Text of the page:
By SBS Australia
Students have been sent home from two schools in Sydney's eastern suburbs after pupils tested positive for coronavirus.
Waverley College sent students home on Tuesday morning and has closed its senior school for deep cleaning, a spokeswoman told SBS News.
"Waverley College is cooperating with NSW Health after we were notified this morning of a possible case of coronavirus in our community - a year 7 student," she said.
"We immediately activated our critical response to get the boys home quickly and safely. Those students who were unable to have parents collect them immediately were sent directly home on private buses that the college organised."
Waverley College deputy principal Patrick Brennan addresses media outside the school.
Moriah College was also closed on Tuesday afternoon after a student in the primary school tested positive for coronavirus.
The school has been closed while it is cleaned and is expected to reopen on Monday next week.
Tuesday marks just the second day since NSW students returned to classes full-time.
NSW premier Gladys Berejiklian has been urging parents to send their kids back to school.
St Charles' School in Waverley said parents could come and collect children if they had siblings at Waverley College.
"If you have a child at Waverley College in year 7 and they have a sibling here at St Charles' you may wish to come and collect them at this time," St Charles' said in a letter to parents.
"We will provide updated details as soon as they come to hand."
Saint Ignatius' College Riverview, a private Catholic school in Sydney, was forced to temporarily shut down last week after a student tested positive to COVID-19.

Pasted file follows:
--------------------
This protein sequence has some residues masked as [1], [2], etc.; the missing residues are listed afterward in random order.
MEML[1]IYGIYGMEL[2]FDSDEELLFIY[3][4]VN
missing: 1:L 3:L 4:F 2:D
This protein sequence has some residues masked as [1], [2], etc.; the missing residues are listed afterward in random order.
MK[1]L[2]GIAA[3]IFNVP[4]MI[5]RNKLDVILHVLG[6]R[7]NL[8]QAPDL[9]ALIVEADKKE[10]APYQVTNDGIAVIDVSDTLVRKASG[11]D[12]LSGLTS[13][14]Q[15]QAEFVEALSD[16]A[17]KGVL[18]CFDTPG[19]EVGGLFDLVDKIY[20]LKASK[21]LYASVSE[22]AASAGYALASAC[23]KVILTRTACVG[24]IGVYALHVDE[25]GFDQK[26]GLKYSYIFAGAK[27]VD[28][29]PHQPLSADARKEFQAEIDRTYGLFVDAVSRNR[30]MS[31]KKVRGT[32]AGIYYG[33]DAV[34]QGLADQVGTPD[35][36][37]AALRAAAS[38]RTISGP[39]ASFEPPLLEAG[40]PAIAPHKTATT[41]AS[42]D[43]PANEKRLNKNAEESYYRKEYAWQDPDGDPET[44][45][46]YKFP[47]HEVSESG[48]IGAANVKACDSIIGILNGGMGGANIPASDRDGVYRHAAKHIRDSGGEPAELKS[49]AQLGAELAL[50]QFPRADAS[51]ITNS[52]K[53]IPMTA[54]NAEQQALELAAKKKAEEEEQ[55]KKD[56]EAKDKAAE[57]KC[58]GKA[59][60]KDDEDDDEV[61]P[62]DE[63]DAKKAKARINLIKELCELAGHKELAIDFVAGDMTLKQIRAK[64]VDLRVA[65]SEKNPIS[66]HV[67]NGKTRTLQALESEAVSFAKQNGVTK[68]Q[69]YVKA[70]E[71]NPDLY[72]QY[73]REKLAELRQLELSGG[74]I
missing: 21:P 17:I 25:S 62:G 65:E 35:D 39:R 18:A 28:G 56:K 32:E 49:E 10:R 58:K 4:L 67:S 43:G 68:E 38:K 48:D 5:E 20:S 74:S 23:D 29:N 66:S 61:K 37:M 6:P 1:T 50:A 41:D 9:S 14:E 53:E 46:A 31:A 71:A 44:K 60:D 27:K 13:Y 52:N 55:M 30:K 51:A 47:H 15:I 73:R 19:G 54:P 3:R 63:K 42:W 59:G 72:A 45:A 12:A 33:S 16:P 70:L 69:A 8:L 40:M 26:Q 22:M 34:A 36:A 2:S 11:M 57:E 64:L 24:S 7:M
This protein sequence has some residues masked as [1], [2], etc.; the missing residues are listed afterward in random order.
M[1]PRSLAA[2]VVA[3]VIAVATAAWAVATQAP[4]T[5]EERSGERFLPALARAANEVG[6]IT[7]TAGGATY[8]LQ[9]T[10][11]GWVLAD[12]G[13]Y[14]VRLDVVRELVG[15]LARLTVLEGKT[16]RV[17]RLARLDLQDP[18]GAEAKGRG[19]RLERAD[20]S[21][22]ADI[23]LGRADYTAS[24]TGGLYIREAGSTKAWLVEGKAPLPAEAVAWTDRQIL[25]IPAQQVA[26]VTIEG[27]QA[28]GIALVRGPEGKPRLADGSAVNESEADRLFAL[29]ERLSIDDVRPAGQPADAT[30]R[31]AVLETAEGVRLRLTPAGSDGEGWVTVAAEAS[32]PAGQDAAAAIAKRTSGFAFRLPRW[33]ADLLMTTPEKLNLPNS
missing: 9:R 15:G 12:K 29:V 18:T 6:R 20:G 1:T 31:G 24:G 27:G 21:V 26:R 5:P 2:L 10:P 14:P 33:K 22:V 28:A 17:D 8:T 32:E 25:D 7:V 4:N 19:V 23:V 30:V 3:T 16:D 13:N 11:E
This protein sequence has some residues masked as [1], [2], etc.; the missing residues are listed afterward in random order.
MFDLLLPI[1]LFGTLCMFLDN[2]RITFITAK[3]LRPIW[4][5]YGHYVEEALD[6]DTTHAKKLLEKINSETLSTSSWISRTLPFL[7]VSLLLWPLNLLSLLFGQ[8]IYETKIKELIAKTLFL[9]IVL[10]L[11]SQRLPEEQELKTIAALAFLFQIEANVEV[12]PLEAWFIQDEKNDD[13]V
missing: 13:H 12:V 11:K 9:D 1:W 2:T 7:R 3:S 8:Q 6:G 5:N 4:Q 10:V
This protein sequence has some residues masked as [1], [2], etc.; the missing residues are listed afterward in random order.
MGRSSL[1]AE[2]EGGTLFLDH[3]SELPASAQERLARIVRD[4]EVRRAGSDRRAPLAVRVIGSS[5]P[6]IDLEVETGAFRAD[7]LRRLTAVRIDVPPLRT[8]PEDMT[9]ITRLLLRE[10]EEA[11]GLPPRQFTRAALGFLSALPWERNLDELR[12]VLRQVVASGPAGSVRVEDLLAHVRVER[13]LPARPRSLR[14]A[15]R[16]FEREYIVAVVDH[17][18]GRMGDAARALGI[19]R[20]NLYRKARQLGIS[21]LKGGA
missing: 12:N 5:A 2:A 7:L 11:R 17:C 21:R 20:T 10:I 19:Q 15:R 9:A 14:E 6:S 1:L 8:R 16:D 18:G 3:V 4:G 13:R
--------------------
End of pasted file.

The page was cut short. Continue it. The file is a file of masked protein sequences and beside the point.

A teacher at Keilor Downs Secondary College in Victoria tested positive to coronavirus last Friday but had not had any contact with other staff or students, Victorian Education Minister James Merlino said on Tuesday.
NSW public schools returned to the classroom full-time on Monday, two months after COVID-19 restrictions forced around 800,000 children to study remotely.
NSW Education Minister Sarah Mitchell said the government was well prepared to manage infections within the state's school system.
"We are living through a pandemic and there will be occasions where we have a positive case that does affect the school community," she told reporters on Tuesday morning.
"This will happen from time to time. We’ve had staff, parents and students who have tested positive. That’s just the nature of what we are going to deal with.
"I think we made the right call to have schools operating. Parent and community sentiment is behind that."
NSW Teachers Federation president Angelo Gavrielatos said last week the union had not been consulted before the government's decision to return to full-time schooling.
He said teachers had already planned for the previously-announced staggered return to school, with face-to-face learning gradually scaled up throughout term two.
Assemblies and excursions remain off the table, non-essential school visitors have been banned and parents have been warned not to linger at the school gate.
The post about “Melbourne hydroxychloroquine trial to continue despite WHO warning of increased death risk" first appeared on the SBS Australia website.
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